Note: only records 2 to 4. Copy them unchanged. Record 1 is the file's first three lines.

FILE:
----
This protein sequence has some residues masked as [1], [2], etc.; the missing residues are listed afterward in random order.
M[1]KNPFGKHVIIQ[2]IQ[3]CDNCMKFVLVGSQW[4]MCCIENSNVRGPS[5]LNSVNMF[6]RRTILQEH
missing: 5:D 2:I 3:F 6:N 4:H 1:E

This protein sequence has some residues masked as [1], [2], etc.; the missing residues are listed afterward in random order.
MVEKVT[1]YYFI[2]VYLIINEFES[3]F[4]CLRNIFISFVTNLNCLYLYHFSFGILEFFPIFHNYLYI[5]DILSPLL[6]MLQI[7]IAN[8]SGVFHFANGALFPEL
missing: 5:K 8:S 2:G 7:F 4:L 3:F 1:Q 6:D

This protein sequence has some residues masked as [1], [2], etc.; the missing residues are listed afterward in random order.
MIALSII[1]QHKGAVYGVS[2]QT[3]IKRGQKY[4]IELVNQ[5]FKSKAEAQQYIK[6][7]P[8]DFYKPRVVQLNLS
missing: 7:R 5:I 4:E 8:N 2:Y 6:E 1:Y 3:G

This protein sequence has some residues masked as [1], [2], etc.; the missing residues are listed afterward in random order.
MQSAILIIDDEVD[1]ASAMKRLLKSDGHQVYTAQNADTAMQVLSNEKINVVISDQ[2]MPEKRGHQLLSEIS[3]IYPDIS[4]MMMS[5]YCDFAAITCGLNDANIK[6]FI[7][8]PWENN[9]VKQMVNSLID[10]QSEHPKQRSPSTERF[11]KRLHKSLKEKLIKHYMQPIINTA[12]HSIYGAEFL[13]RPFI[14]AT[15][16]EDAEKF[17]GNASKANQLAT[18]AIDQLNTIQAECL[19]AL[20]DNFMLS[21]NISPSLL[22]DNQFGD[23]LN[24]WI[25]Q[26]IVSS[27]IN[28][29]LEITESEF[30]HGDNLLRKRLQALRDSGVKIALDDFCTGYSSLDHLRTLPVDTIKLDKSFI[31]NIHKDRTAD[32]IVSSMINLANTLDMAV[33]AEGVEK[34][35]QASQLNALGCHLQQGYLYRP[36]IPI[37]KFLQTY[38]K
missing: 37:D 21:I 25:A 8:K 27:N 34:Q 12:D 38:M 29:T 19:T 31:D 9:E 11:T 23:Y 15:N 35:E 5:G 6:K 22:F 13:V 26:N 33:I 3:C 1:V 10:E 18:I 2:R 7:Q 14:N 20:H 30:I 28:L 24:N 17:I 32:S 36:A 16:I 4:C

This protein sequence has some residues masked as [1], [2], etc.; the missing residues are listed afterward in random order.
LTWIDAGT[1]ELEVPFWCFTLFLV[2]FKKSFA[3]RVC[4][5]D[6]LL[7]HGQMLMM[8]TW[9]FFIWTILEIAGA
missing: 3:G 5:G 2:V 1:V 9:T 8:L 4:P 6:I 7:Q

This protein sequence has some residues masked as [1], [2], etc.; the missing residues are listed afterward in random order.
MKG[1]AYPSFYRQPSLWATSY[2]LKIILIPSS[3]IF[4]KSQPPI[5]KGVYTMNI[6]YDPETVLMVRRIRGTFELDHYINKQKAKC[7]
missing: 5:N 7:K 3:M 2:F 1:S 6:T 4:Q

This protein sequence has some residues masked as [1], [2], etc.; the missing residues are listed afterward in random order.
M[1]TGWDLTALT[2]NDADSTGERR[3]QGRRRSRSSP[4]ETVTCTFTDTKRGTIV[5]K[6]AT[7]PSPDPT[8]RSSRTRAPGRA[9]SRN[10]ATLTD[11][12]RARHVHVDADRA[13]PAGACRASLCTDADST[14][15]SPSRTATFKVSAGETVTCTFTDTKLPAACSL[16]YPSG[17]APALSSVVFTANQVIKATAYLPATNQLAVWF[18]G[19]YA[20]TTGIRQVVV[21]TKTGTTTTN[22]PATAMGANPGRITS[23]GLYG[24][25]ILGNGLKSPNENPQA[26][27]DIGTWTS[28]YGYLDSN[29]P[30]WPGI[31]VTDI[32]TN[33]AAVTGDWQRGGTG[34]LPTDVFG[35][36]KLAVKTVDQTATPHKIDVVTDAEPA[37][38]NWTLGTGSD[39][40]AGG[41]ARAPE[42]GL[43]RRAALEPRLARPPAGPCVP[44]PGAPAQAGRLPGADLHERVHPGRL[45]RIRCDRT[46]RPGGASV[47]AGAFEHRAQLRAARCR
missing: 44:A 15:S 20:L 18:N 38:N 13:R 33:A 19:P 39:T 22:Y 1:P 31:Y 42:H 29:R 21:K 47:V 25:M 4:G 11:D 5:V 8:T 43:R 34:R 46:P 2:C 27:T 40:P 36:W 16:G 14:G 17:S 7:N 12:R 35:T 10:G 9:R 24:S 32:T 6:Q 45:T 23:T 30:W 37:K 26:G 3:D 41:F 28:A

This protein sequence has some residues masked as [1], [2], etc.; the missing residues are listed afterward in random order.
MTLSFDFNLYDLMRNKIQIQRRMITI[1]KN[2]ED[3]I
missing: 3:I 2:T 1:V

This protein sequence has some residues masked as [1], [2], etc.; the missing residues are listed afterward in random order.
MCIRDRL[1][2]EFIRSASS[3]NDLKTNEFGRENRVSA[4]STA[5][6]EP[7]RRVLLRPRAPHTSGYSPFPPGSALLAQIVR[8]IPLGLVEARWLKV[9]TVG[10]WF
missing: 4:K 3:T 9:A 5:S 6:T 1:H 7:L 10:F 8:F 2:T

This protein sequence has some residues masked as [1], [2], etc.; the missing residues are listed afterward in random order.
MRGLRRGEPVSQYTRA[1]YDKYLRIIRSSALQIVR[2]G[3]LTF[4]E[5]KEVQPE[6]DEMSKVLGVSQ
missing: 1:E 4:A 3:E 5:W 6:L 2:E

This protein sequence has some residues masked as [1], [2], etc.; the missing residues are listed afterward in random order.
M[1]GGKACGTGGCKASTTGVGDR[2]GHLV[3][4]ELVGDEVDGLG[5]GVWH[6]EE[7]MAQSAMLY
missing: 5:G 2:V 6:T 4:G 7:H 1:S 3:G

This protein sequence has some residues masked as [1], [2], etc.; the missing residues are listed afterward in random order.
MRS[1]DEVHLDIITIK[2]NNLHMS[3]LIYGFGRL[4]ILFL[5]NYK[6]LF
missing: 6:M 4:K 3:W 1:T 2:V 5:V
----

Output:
This protein sequence has some residues masked as [1], [2], etc.; the missing residues are listed afterward in random order.
MVEKVT[1]YYFI[2]VYLIINEFES[3]F[4]CLRNIFISFVTNLNCLYLYHFSFGILEFFPIFHNYLYI[5]DILSPLL[6]MLQI[7]IAN[8]SGVFHFANGALFPEL
missing: 5:K 8:S 2:G 7:F 4:L 3:F 1:Q 6:D

This protein sequence has some residues masked as [1], [2], etc.; the missing residues are listed afterward in random order.
MIALSII[1]QHKGAVYGVS[2]QT[3]IKRGQKY[4]IELVNQ[5]FKSKAEAQQYIK[6][7]P[8]DFYKPRVVQLNLS
missing: 7:R 5:I 4:E 8:N 2:Y 6:E 1:Y 3:G

This protein sequence has some residues masked as [1], [2], etc.; the missing residues are listed afterward in random order.
MQSAILIIDDEVD[1]ASAMKRLLKSDGHQVYTAQNADTAMQVLSNEKINVVISDQ[2]MPEKRGHQLLSEIS[3]IYPDIS[4]MMMS[5]YCDFAAITCGLNDANIK[6]FI[7][8]PWENN[9]VKQMVNSLID[10]QSEHPKQRSPSTERF[11]KRLHKSLKEKLIKHYMQPIINTA[12]HSIYGAEFL[13]RPFI[14]AT[15][16]EDAEKF[17]GNASKANQLAT[18]AIDQLNTIQAECL[19]AL[20]DNFMLS[21]NISPSLL[22]DNQFGD[23]LN[24]WI[25]Q[26]IVSS[27]IN[28][29]LEITESEF[30]HGDNLLRKRLQALRDSGVKIALDDFCTGYSSLDHLRTLPVDTIKLDKSFI[31]NIHKDRTAD[32]IVSSMINLANTLDMAV[33]AEGVEK[34][35]QASQLNALGCHLQQGYLYRP[36]IPI[37]KFLQTY[38]K
missing: 37:D 21:I 25:A 8:K 27:N 34:Q 12:D 38:M 29:T 19:T 31:D 9:E 11:T 23:Y 15:N 35:E 5:G 6:K 22:F 13:V 26:N 33:I 3:C 1:V 10:E 18:I 2:R 7:Q 14:N 20:H 30:I 28:L 24:N 17:I 32:S 36:A 16:I 4:C